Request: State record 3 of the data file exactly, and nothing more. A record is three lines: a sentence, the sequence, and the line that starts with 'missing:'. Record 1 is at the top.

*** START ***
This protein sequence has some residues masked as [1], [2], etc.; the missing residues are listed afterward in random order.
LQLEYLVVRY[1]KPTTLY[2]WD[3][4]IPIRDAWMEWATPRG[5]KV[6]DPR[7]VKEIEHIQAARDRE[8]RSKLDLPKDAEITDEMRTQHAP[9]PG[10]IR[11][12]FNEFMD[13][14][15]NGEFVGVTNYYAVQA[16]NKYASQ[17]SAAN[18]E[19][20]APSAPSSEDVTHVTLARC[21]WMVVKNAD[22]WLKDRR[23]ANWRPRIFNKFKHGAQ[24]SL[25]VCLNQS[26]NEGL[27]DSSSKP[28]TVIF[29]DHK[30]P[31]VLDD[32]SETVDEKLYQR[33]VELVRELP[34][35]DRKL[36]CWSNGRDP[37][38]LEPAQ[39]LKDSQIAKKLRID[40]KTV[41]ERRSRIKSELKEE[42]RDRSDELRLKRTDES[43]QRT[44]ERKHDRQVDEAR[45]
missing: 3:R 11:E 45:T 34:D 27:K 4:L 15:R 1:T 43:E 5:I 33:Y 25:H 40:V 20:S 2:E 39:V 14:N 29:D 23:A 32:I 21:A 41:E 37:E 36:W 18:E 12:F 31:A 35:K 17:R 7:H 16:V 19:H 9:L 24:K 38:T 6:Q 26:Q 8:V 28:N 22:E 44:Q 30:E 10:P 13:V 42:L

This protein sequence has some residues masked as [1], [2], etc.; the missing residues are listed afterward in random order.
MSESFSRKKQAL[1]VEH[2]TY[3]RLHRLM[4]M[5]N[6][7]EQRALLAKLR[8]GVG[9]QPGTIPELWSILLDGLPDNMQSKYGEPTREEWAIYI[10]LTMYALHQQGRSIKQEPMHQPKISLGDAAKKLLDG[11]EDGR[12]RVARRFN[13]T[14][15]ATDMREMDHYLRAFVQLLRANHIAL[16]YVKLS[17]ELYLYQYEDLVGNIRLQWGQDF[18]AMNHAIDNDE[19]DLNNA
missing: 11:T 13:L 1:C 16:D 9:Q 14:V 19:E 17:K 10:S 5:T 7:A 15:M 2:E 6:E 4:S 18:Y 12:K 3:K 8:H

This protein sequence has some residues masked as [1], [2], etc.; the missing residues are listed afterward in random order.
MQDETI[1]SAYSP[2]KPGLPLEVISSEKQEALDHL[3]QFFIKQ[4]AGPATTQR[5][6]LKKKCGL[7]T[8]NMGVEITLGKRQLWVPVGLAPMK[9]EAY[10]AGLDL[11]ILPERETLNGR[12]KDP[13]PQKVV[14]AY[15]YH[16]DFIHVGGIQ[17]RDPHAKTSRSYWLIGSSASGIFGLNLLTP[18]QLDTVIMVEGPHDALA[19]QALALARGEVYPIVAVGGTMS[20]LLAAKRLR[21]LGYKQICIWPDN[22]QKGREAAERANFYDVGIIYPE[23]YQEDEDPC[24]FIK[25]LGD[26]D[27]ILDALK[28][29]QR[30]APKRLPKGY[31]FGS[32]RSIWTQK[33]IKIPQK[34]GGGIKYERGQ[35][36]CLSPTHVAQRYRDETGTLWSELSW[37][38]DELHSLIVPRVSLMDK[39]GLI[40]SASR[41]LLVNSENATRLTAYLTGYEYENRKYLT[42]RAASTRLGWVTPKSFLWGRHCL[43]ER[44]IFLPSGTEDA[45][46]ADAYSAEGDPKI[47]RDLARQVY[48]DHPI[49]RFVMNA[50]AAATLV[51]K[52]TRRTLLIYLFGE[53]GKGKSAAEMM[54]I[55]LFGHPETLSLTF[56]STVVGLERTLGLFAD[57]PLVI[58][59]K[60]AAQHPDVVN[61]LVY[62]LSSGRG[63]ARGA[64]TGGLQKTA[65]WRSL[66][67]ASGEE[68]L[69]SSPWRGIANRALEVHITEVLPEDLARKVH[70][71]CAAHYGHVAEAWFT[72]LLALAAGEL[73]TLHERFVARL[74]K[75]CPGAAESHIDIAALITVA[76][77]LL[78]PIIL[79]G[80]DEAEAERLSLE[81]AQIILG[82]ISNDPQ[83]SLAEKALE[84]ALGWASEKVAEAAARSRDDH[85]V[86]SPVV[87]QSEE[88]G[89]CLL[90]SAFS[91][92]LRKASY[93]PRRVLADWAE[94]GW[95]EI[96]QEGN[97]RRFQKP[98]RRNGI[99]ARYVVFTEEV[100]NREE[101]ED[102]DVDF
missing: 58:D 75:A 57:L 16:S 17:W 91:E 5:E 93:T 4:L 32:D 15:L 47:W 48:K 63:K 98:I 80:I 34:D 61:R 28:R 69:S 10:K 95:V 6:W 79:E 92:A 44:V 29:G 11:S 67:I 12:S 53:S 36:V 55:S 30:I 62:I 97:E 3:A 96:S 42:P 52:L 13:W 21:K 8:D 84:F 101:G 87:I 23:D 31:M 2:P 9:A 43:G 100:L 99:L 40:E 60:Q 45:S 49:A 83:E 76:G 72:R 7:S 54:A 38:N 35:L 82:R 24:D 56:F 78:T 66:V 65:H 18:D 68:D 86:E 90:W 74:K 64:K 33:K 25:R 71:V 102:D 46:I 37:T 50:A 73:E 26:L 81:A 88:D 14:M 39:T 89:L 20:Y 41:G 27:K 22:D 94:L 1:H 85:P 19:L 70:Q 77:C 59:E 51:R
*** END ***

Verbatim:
This protein sequence has some residues masked as [1], [2], etc.; the missing residues are listed afterward in random order.
MQDETI[1]SAYSP[2]KPGLPLEVISSEKQEALDHL[3]QFFIKQ[4]AGPATTQR[5][6]LKKKCGL[7]T[8]NMGVEITLGKRQLWVPVGLAPMK[9]EAY[10]AGLDL[11]ILPERETLNGR[12]KDP[13]PQKVV[14]AY[15]YH[16]DFIHVGGIQ[17]RDPHAKTSRSYWLIGSSASGIFGLNLLTP[18]QLDTVIMVEGPHDALA[19]QALALARGEVYPIVAVGGTMS[20]LLAAKRLR[21]LGYKQICIWPDN[22]QKGREAAERANFYDVGIIYPE[23]YQEDEDPC[24]FIK[25]LGD[26]D[27]ILDALK[28][29]QR[30]APKRLPKGY[31]FGS[32]RSIWTQK[33]IKIPQK[34]GGGIKYERGQ[35][36]CLSPTHVAQRYRDETGTLWSELSW[37][38]DELHSLIVPRVSLMDK[39]GLI[40]SASR[41]LLVNSENATRLTAYLTGYEYENRKYLT[42]RAASTRLGWVTPKSFLWGRHCL[43]ER[44]IFLPSGTEDA[45][46]ADAYSAEGDPKI[47]RDLARQVY[48]DHPI[49]RFVMNA[50]AAATLV[51]K[52]TRRTLLIYLFGE[53]GKGKSAAEMM[54]I[55]LFGHPETLSLTF[56]STVVGLERTLGLFAD[57]PLVI[58][59]K[60]AAQHPDVVN[61]LVY[62]LSSGRG[63]ARGA[64]TGGLQKTA[65]WRSL[66][67]ASGEE[68]L[69]SSPWRGIANRALEVHITEVLPEDLARKVH[70][71]CAAHYGHVAEAWFT[72]LLALAAGEL[73]TLHERFVARL[74]K[75]CPGAAESHIDIAALITVA[76][77]LL[78]PIIL[79]G[80]DEAEAERLSLE[81]AQIILG[82]ISNDPQ[83]SLAEKALE[84]ALGWASEKVAEAAARSRDDH[85]V[86]SPVV[87]QSEE[88]G[89]CLL[90]SAFS[91][92]LRKASY[93]PRRVLADWAE[94]GW[95]EI[96]QEGN[97]RRFQKP[98]RRNGI[99]ARYVVFTEEV[100]NREE[101]ED[102]DVDF
missing: 58:D 75:A 57:L 16:S 17:W 91:E 5:E 93:T 4:L 32:D 15:L 47:W 48:K 63:K 98:I 80:I 34:D 61:R 28:R 69:S 10:K 95:V 6:W 79:E 92:A 44:V 29:G 11:S 67:I 12:S 53:S 36:V 55:S 30:I 62:I 97:E 3:A 96:S 42:P 52:L 13:W 21:K 8:D 84:F 101:G 87:I 23:D 31:M 2:P 9:A 43:G 100:L 99:L 40:E 60:Q 45:S 49:A 83:E 76:G 72:R 7:S 54:A 38:N 35:L 82:R 24:D 56:F 78:T 66:V 65:H 18:D 68:D 86:E 90:W 74:K 64:K 33:K 25:R 71:V 102:D 46:I 37:T 50:A 73:E 26:L 81:A 88:D 14:M 39:T 89:L 20:Y 41:G 27:K 22:D 94:L 1:H 85:P 19:L 70:Q 77:C 59:E 51:R